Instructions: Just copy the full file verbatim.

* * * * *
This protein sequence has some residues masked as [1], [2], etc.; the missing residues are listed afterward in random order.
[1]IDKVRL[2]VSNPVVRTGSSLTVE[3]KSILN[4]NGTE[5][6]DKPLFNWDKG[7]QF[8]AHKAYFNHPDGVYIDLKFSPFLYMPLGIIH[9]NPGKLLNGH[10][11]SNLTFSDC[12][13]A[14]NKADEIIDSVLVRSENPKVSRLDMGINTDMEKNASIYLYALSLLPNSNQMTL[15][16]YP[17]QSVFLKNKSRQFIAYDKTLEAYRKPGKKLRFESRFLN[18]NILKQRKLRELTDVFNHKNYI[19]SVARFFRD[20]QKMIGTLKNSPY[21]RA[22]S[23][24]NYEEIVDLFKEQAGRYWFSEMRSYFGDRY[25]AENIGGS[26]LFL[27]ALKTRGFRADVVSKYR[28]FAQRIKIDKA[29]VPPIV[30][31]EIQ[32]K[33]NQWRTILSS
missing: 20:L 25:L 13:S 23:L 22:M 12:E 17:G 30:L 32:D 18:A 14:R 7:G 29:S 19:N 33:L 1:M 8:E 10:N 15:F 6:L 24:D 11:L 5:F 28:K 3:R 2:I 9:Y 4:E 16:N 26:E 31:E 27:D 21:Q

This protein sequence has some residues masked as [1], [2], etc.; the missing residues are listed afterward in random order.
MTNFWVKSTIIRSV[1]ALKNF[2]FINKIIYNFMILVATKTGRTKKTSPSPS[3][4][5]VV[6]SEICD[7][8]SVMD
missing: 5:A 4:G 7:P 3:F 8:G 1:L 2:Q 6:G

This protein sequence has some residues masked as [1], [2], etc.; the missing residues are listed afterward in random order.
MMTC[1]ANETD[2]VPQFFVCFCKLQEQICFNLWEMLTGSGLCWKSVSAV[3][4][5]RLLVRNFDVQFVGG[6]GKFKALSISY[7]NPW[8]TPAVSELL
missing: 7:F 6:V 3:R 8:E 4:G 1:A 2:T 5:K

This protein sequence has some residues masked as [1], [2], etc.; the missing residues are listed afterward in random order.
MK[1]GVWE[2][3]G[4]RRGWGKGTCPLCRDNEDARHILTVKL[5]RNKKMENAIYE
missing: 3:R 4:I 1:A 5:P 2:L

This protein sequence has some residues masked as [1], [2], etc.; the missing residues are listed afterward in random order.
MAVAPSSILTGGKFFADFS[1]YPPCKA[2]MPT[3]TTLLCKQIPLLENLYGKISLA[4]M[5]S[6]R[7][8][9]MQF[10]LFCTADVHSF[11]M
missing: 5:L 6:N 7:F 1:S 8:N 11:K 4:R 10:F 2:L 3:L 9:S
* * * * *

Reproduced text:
This protein sequence has some residues masked as [1], [2], etc.; the missing residues are listed afterward in random order.
[1]IDKVRL[2]VSNPVVRTGSSLTVE[3]KSILN[4]NGTE[5][6]DKPLFNWDKG[7]QF[8]AHKAYFNHPDGVYIDLKFSPFLYMPLGIIH[9]NPGKLLNGH[10][11]SNLTFSDC[12][13]A[14]NKADEIIDSVLVRSENPKVSRLDMGINTDMEKNASIYLYALSLLPNSNQMTL[15][16]YP[17]QSVFLKNKSRQFIAYDKTLEAYRKPGKKLRFESRFLN[18]NILKQRKLRELTDVFNHKNYI[19]SVARFFRD[20]QKMIGTLKNSPY[21]RA[22]S[23][24]NYEEIVDLFKEQAGRYWFSEMRSYFGDRY[25]AENIGGS[26]LFL[27]ALKTRGFRADVVSKYR[28]FAQRIKIDKA[29]VPPIV[30][31]EIQ[32]K[33]NQWRTILSS
missing: 20:L 25:L 13:S 23:L 22:M 12:E 17:G 30:L 32:D 18:A 14:R 7:G 29:S 19:N 33:L 1:M 8:E 10:N 15:F 6:L 24:D 11:L 5:F 28:K 3:R 2:I 9:Y 4:E 16:N 26:E 31:E 27:D 21:Q

This protein sequence has some residues masked as [1], [2], etc.; the missing residues are listed afterward in random order.
MTNFWVKSTIIRSV[1]ALKNF[2]FINKIIYNFMILVATKTGRTKKTSPSPS[3][4][5]VV[6]SEICD[7][8]SVMD
missing: 5:A 4:G 7:P 3:F 8:G 1:L 2:Q 6:G

This protein sequence has some residues masked as [1], [2], etc.; the missing residues are listed afterward in random order.
MMTC[1]ANETD[2]VPQFFVCFCKLQEQICFNLWEMLTGSGLCWKSVSAV[3][4][5]RLLVRNFDVQFVGG[6]GKFKALSISY[7]NPW[8]TPAVSELL
missing: 7:F 6:V 3:R 8:E 4:G 1:A 2:T 5:K

This protein sequence has some residues masked as [1], [2], etc.; the missing residues are listed afterward in random order.
MK[1]GVWE[2][3]G[4]RRGWGKGTCPLCRDNEDARHILTVKL[5]RNKKMENAIYE
missing: 3:R 4:I 1:A 5:P 2:L

This protein sequence has some residues masked as [1], [2], etc.; the missing residues are listed afterward in random order.
MAVAPSSILTGGKFFADFS[1]YPPCKA[2]MPT[3]TTLLCKQIPLLENLYGKISLA[4]M[5]S[6]R[7][8][9]MQF[10]LFCTADVHSF[11]M
missing: 5:L 6:N 7:F 1:S 8:N 11:K 4:R 10:F 2:L 3:L 9:S